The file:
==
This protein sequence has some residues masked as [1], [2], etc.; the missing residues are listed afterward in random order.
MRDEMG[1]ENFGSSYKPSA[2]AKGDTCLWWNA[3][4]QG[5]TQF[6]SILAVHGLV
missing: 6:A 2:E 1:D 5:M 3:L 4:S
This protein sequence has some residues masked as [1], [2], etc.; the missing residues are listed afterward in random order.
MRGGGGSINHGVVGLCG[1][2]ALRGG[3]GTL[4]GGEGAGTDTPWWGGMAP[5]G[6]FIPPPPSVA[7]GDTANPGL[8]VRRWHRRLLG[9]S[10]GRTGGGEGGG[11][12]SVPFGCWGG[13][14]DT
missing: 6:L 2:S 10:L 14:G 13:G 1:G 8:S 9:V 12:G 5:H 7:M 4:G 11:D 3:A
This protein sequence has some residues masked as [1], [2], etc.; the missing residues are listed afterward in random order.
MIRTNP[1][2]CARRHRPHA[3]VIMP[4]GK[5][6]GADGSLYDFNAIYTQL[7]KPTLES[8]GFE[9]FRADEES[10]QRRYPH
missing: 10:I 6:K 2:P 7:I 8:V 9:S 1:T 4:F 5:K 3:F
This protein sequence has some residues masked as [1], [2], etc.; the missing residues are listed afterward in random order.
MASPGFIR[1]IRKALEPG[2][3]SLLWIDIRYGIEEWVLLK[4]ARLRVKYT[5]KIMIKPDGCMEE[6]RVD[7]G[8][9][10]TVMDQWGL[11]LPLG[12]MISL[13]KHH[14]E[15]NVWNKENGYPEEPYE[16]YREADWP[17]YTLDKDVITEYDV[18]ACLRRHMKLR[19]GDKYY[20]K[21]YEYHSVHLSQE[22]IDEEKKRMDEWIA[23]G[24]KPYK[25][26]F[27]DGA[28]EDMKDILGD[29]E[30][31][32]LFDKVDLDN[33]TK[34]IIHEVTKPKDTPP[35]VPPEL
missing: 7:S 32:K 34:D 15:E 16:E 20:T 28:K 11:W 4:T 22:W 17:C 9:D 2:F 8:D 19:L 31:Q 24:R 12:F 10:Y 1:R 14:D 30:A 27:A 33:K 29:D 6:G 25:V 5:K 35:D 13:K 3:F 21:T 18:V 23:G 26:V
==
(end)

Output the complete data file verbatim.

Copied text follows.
This protein sequence has some residues masked as [1], [2], etc.; the missing residues are listed afterward in random order.
MRDEMG[1]ENFGSSYKPSA[2]AKGDTCLWWNA[3][4]QG[5]TQF[6]SILAVHGLV
missing: 6:A 2:E 1:D 5:M 3:L 4:S
This protein sequence has some residues masked as [1], [2], etc.; the missing residues are listed afterward in random order.
MRGGGGSINHGVVGLCG[1][2]ALRGG[3]GTL[4]GGEGAGTDTPWWGGMAP[5]G[6]FIPPPPSVA[7]GDTANPGL[8]VRRWHRRLLG[9]S[10]GRTGGGEGGG[11][12]SVPFGCWGG[13][14]DT
missing: 6:L 2:S 10:L 14:G 13:G 1:G 8:S 9:V 12:G 5:H 7:M 4:G 11:D 3:A
This protein sequence has some residues masked as [1], [2], etc.; the missing residues are listed afterward in random order.
MIRTNP[1][2]CARRHRPHA[3]VIMP[4]GK[5][6]GADGSLYDFNAIYTQL[7]KPTLES[8]GFE[9]FRADEES[10]QRRYPH
missing: 10:I 6:K 2:P 7:I 8:V 9:S 1:T 4:F 5:K 3:F
This protein sequence has some residues masked as [1], [2], etc.; the missing residues are listed afterward in random order.
MASPGFIR[1]IRKALEPG[2][3]SLLWIDIRYGIEEWVLLK[4]ARLRVKYT[5]KIMIKPDGCMEE[6]RVD[7]G[8][9][10]TVMDQWGL[11]LPLG[12]MISL[13]KHH[14]E[15]NVWNKENGYPEEPYE[16]YREADWP[17]YTLDKDVITEYDV[18]ACLRRHMKLR[19]GDKYY[20]K[21]YEYHSVHLSQE[22]IDEEKKRMDEWIA[23]G[24]KPYK[25][26]F[27]DGA[28]EDMKDILGD[29]E[30][31][32]LFDKVDLDN[33]TK[34]IIHEVTKPKDTPP[35]VPPEL
missing: 7:S 32:K 34:D 15:E 16:E 20:T 28:K 11:W 4:T 22:W 17:C 9:D 2:F 8:D 19:L 31:Q 24:R 12:F 10:Y 1:R 14:D 30:A 27:A 33:K 29:D 6:G 25:V 5:K 35:D 13:K 3:F 21:T 18:V 23:G 26:V